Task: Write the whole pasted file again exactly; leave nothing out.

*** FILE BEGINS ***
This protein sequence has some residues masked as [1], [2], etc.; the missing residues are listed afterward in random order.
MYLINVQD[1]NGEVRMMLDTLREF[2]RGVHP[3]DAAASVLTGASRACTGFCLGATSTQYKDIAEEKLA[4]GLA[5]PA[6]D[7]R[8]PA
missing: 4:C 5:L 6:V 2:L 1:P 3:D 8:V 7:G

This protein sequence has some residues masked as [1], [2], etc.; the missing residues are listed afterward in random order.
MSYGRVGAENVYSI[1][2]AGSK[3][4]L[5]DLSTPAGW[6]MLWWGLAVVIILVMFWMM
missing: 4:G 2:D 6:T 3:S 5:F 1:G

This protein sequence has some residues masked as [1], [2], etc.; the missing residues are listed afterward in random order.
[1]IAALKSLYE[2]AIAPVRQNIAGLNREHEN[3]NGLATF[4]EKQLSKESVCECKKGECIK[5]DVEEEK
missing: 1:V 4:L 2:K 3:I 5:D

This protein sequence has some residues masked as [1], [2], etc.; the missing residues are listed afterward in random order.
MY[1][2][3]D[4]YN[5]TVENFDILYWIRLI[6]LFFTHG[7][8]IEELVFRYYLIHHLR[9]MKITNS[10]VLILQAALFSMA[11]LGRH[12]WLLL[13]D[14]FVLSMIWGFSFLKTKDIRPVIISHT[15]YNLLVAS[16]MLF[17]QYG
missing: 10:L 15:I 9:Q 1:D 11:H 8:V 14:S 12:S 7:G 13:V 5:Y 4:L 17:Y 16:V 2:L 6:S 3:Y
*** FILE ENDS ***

This protein sequence has some residues masked as [1], [2], etc.; the missing residues are listed afterward in random order.
MYLINVQD[1]NGEVRMMLDTLREF[2]RGVHP[3]DAAASVLTGASRACTGFCLGATSTQYKDIAEEKLA[4]GLA[5]PA[6]D[7]R[8]PA
missing: 4:C 5:L 6:V 2:L 1:P 3:D 8:V 7:G

This protein sequence has some residues masked as [1], [2], etc.; the missing residues are listed afterward in random order.
MSYGRVGAENVYSI[1][2]AGSK[3][4]L[5]DLSTPAGW[6]MLWWGLAVVIILVMFWMM
missing: 4:G 2:D 6:T 3:S 5:F 1:G

This protein sequence has some residues masked as [1], [2], etc.; the missing residues are listed afterward in random order.
[1]IAALKSLYE[2]AIAPVRQNIAGLNREHEN[3]NGLATF[4]EKQLSKESVCECKKGECIK[5]DVEEEK
missing: 1:V 4:L 2:K 3:I 5:D

This protein sequence has some residues masked as [1], [2], etc.; the missing residues are listed afterward in random order.
MY[1][2][3]D[4]YN[5]TVENFDILYWIRLI[6]LFFTHG[7][8]IEELVFRYYLIHHLR[9]MKITNS[10]VLILQAALFSMA[11]LGRH[12]WLLL[13]D[14]FVLSMIWGFSFLKTKDIRPVIISHT[15]YNLLVAS[16]MLF[17]QYG
missing: 10:L 15:I 9:Q 1:D 11:H 8:V 14:S 12:S 7:G 13:V 5:Y 4:L 17:Y 16:V 2:L 6:S 3:Y